The fifth edition of the Royal African Society’s annual film festival, Film Africa, is taking place on the 30 Oct – 8 Nov in London. Film Africa celebrates the best African cinema with a wide-ranging film programme. This year, over 60 films from 26 African countries will be screened.
As one of the Friends of Film Africa, I have selected seven films directed by African women for you to check out – there will also be Q & A sessions with some of the directors after the screenings. The topics of the seven films range from coming-of-age stories to romantic quandaries to defiance of patriarchal traditions. But as films directed by African women, what they share in common is that they all contribute to the articulation of a female voice in African film. It is a voice, which no matter how profound, trivial, heavy, entertaining, serious, informative or seductive, – unwaveringly insists on being heard (or seen).
All Is Well by Pocas Poscoal – In the late summer of 1980, Alda (16) and her sister Maria (17), arrive in Lisbon to escape civil war in Angola. Left to their own devices, they start to build a new life from scratch in unfamiliar surroundings. Faced with many obstacles and bad news, the girls struggle between a past they can no longer return to and a future that doesn’t seem to exist. As they enter womanhood, they must find the strength to decide their own fate. In her much acclaimed, award-winning debut, director Pocas Pascoal uses her personal story of escape and exile in order to find a voice for a whole generation of refugees, who fled to Portugal in their thousands as war raged back in Angola.
Price of Love by Hermon Hailay – A young Addis Ababa taxi driver gets caught up in the dark side of love in this off-beat romance. Teddy is trying to take the high road and put his khat-chewing and drinking days behind him. When his taxi is stolen after he helps a young girl escape her violent ex-pimp, he sees his livelihood and source of redemption abruptly disappear. Feeling guilty, this mysterious beauty offers to help Teddy get his taxi back, and before long he’s falling for her charms. Having grown up in proximity to sex work, renowned writer/director Hermon Hailey draws on personal experience to add depth to this courageous and bittersweet film, capturing the dark underbelly of a city in flux.
Love the One You Love by Jenna Cato Bass – Phone sex operator Terri might be comfortable voicing the most intimate of thoughts over the phone with strangers. However, words don’t come so easily when it comes to communicating her feelings towards Sandile, her attentive boyfriend who spends his time looking after animals. In another corner of Cape Town, a computer technician struggles to let go of a lost love, rubbing self-indulgent salt in his wounds by insisting on spending time with his ex’s younger brother. As fate would have it, their parallel paths intersect and they begin to suspect that their love is a peculiar conspiracy – setting in motion an intimate, funny and bittersweet exploration of some of the more sacred ideals of young life in contemporary South Africa.
Between Rings: The Esther Phiri Story by Sala Sorri and Jessie Chisi – Esther Phiri has literally had to fight to carve out an independent life on her own terms. Whilst most young women in her native Zambia were busy planning weddings, Esther had other ideas – to stay single, be a professional boxer and complete the high school education that she abandoned when her family fell on hard times. Her sudden meteoric rise to undefeated world champion took the boxing world by surprise and she was soon dubbed ‘Zambia’s Million Dollar Baby’. In private, Esther slowly crumbled under the weight of her own success. This is an astute documentary about a tenacious woman who is full of the contrasts, conflicts and inner tensions that come with fame and celebrity.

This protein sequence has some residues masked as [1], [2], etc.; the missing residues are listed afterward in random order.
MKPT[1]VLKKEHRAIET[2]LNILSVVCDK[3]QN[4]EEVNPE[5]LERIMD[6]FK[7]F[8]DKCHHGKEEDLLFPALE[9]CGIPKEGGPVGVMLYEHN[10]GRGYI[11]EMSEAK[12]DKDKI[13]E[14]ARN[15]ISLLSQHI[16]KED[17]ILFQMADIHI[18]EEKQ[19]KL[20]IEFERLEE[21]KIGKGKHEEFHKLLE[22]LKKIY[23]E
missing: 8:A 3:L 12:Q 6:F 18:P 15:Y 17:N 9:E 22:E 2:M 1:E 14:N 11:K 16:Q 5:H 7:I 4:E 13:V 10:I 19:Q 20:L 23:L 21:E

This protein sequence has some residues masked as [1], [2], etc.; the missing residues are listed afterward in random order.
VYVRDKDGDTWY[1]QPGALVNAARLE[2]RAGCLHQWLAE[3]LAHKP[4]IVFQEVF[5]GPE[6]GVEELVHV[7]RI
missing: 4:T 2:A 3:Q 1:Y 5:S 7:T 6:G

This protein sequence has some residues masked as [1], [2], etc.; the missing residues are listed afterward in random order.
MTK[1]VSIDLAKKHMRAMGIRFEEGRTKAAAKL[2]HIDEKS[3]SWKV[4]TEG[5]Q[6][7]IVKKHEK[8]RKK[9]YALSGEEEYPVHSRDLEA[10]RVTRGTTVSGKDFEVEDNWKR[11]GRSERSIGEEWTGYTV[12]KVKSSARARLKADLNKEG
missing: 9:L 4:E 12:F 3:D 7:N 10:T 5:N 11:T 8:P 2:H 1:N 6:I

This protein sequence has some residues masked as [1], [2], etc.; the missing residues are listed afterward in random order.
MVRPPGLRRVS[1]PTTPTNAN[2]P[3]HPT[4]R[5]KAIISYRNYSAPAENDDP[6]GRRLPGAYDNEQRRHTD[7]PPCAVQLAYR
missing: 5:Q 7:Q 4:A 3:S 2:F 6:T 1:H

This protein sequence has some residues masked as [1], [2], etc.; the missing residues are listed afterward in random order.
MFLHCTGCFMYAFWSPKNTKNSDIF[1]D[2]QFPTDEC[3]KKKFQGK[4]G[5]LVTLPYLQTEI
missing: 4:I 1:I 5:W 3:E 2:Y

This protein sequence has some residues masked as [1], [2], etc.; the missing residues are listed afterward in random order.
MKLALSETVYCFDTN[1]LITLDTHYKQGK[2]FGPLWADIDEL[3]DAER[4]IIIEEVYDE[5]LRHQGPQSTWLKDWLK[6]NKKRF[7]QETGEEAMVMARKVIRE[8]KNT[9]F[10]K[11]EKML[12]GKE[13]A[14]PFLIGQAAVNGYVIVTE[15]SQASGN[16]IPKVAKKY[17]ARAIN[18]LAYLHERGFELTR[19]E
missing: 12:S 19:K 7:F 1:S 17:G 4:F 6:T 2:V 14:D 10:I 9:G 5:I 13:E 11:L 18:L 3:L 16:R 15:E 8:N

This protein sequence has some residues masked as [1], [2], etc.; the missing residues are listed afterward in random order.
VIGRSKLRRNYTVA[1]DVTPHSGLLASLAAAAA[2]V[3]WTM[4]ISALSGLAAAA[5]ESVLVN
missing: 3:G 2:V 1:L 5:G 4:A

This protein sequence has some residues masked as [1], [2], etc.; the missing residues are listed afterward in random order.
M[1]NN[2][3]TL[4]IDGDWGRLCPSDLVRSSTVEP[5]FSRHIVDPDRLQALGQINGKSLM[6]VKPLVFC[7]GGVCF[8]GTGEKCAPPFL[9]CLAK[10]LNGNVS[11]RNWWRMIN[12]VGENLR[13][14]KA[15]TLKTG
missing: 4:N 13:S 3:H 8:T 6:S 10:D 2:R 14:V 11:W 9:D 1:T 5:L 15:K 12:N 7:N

Alma by Christa Eka Assam – Alma is a beautiful young woman living with her husband in a fishing village in rural Cameroon. What seems an idyllic existence in the beginning soon turns into a harrowing story of domestic abuse, which unfolds in the context of a community that does nothing. With a great performance by protagonist/ director Christa Eka Assam, Alma bluntly explores the tragic consequences of gender based violence when un-denounced.
Tjitji the Himba Girl by Lomboleni Oshosheni Hiveluah – Tjitji is a young, successful and ambitious student who dreams of being the next famous Talk Show host, like her idol Oprah. Tjitji also lives dutifully in the time-honoured Himba tradition. As is the custom, she soon learns that her Father is arranging for her marriage to a young Himba man. Tjitji is faced with a dilemma – should she defy her culture to follow her dream?
Ayanda by Sara Blecher – 21-year-old Afro-hipster and artist Ayanda (Fulu Mugovhani) is the child of a Nigerian father and a South African mother. Since the death of her mechanic father, she’s been thrown into a world of greasy overalls, gender stereotypes and abandoned vintage cars as she struggles to keep his dwindling garage business afloat. When her uncle announces that the garage is to be sold, Ayanda sees the tangible connection to her beloved father start to fade, and so with the help of her boyfriend David (OC Ukeje) embarks on a new business venture, refurbishing old vintage cars for resale in a bid to save the garage. Ayanda’s own freewheeling inventiveness is an allegory for a modern South Africa in transition, where communities are diverse, ideas flow, and where women have a voice.
Cross-posted on the Film Africa blog.—